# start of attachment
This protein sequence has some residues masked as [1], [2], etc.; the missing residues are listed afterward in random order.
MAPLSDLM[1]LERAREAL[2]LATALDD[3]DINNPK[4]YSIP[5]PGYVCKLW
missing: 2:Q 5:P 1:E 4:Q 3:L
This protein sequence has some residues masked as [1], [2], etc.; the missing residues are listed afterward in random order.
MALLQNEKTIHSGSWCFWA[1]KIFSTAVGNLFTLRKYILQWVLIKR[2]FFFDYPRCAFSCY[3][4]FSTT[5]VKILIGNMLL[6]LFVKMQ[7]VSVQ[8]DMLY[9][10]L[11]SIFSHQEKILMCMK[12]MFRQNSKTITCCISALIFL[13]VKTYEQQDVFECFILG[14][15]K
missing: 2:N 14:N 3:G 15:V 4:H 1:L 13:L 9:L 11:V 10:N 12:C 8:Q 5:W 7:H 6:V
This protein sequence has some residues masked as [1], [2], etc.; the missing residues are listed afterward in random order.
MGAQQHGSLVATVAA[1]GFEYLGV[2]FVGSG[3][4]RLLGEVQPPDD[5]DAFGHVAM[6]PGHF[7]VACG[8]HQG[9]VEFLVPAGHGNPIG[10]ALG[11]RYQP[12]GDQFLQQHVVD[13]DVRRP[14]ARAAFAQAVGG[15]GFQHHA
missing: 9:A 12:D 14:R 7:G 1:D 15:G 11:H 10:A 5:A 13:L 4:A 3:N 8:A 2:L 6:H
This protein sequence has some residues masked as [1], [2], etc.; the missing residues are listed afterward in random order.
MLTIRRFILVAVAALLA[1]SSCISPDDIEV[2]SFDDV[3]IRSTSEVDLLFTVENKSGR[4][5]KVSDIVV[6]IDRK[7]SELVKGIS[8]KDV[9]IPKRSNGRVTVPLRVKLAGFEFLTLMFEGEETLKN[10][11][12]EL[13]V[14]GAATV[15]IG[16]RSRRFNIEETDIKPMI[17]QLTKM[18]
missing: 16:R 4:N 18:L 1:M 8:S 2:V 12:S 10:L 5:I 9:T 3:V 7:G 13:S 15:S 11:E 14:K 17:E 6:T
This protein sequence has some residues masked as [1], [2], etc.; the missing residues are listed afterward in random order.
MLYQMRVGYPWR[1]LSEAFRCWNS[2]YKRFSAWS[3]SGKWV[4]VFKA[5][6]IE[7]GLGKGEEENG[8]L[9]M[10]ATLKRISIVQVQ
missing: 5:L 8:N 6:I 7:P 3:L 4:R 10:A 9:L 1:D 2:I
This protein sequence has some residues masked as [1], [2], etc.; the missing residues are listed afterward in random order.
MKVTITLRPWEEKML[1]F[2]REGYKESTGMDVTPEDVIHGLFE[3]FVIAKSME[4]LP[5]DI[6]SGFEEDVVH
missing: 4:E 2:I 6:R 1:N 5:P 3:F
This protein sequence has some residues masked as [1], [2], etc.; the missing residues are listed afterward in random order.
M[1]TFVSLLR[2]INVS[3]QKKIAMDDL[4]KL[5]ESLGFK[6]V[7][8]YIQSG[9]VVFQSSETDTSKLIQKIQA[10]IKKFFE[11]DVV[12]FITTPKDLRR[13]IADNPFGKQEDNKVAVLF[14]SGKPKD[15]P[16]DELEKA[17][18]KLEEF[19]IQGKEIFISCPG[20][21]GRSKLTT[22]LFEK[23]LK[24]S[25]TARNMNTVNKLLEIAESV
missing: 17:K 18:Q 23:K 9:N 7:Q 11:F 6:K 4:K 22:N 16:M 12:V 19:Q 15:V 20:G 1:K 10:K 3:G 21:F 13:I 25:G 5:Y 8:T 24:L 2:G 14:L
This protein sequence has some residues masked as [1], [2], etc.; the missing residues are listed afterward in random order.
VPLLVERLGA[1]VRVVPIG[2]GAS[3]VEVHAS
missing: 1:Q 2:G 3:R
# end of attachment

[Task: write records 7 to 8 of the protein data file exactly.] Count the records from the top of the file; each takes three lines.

This protein sequence has some residues masked as [1], [2], etc.; the missing residues are listed afterward in random order.
M[1]TFVSLLR[2]INVS[3]QKKIAMDDL[4]KL[5]ESLGFK[6]V[7][8]YIQSG[9]VVFQSSETDTSKLIQKIQA[10]IKKFFE[11]DVV[12]FITTPKDLRR[13]IADNPFGKQEDNKVAVLF[14]SGKPKD[15]P[16]DELEKA[17][18]KLEEF[19]IQGKEIFISCPG[20][21]GRSKLTT[22]LFEK[23]LK[24]S[25]TARNMNTVNKLLEIAESV
missing: 17:K 18:Q 23:K 9:N 7:Q 11:F 6:K 4:K 22:N 16:M 12:V 19:Q 15:V 20:G 1:K 10:K 3:G 21:F 13:I 25:G 5:Y 8:T 24:L 2:G 14:L
This protein sequence has some residues masked as [1], [2], etc.; the missing residues are listed afterward in random order.
VPLLVERLGA[1]VRVVPIG[2]GAS[3]VEVHAS
missing: 1:Q 2:G 3:R